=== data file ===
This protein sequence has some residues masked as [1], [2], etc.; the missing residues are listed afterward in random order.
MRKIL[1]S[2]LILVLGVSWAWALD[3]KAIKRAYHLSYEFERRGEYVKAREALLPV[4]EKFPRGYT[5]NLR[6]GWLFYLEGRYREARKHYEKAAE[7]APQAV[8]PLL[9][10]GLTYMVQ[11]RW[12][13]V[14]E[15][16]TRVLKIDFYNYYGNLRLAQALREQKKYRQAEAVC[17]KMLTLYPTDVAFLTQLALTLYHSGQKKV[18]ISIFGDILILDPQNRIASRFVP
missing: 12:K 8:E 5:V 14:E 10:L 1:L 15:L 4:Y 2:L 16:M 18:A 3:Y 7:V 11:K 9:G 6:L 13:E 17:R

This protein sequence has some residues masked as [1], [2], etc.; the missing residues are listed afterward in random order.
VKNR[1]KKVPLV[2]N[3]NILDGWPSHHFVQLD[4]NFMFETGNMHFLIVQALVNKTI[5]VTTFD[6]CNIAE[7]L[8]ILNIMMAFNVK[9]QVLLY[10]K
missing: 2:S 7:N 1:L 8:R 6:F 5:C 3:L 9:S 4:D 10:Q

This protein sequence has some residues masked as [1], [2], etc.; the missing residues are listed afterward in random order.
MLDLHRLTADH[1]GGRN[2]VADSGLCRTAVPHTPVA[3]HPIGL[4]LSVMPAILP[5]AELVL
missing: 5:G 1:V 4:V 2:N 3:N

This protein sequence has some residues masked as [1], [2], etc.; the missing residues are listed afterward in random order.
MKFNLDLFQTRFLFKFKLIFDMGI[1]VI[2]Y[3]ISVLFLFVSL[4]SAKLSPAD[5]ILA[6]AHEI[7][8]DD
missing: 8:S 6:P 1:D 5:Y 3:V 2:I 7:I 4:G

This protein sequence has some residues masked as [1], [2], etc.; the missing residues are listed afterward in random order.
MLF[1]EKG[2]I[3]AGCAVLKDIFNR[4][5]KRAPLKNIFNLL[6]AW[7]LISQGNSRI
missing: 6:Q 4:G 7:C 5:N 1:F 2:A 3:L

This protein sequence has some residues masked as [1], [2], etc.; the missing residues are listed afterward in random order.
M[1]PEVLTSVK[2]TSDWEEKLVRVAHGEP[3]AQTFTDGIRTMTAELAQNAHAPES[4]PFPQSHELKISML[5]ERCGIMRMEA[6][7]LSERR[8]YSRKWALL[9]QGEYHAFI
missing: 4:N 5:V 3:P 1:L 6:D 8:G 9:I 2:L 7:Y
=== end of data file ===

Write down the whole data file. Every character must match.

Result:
This protein sequence has some residues masked as [1], [2], etc.; the missing residues are listed afterward in random order.
MRKIL[1]S[2]LILVLGVSWAWALD[3]KAIKRAYHLSYEFERRGEYVKAREALLPV[4]EKFPRGYT[5]NLR[6]GWLFYLEGRYREARKHYEKAAE[7]APQAV[8]PLL[9][10]GLTYMVQ[11]RW[12][13]V[14]E[15][16]TRVLKIDFYNYYGNLRLAQALREQKKYRQAEAVC[17]KMLTLYPTDVAFLTQLALTLYHSGQKKV[18]ISIFGDILILDPQNRIASRFVP
missing: 12:K 8:E 5:V 14:E 10:L 1:L 15:L 4:Y 2:L 16:M 18:A 3:Y 7:V 11:K 9:G 6:L 13:E 17:R

This protein sequence has some residues masked as [1], [2], etc.; the missing residues are listed afterward in random order.
VKNR[1]KKVPLV[2]N[3]NILDGWPSHHFVQLD[4]NFMFETGNMHFLIVQALVNKTI[5]VTTFD[6]CNIAE[7]L[8]ILNIMMAFNVK[9]QVLLY[10]K
missing: 2:S 7:N 1:L 8:R 6:F 5:C 3:L 9:S 4:D 10:Q

This protein sequence has some residues masked as [1], [2], etc.; the missing residues are listed afterward in random order.
MLDLHRLTADH[1]GGRN[2]VADSGLCRTAVPHTPVA[3]HPIGL[4]LSVMPAILP[5]AELVL
missing: 5:G 1:V 4:V 2:N 3:N

This protein sequence has some residues masked as [1], [2], etc.; the missing residues are listed afterward in random order.
MKFNLDLFQTRFLFKFKLIFDMGI[1]VI[2]Y[3]ISVLFLFVSL[4]SAKLSPAD[5]ILA[6]AHEI[7][8]DD
missing: 8:S 6:P 1:D 5:Y 3:V 2:I 7:I 4:G

This protein sequence has some residues masked as [1], [2], etc.; the missing residues are listed afterward in random order.
MLF[1]EKG[2]I[3]AGCAVLKDIFNR[4][5]KRAPLKNIFNLL[6]AW[7]LISQGNSRI
missing: 6:Q 4:G 7:C 5:N 1:F 2:A 3:L

This protein sequence has some residues masked as [1], [2], etc.; the missing residues are listed afterward in random order.
M[1]PEVLTSVK[2]TSDWEEKLVRVAHGEP[3]AQTFTDGIRTMTAELAQNAHAPES[4]PFPQSHELKISML[5]ERCGIMRMEA[6][7]LSERR[8]YSRKWALL[9]QGEYHAFI
missing: 4:N 5:V 3:P 1:L 6:D 8:G 9:I 2:L 7:Y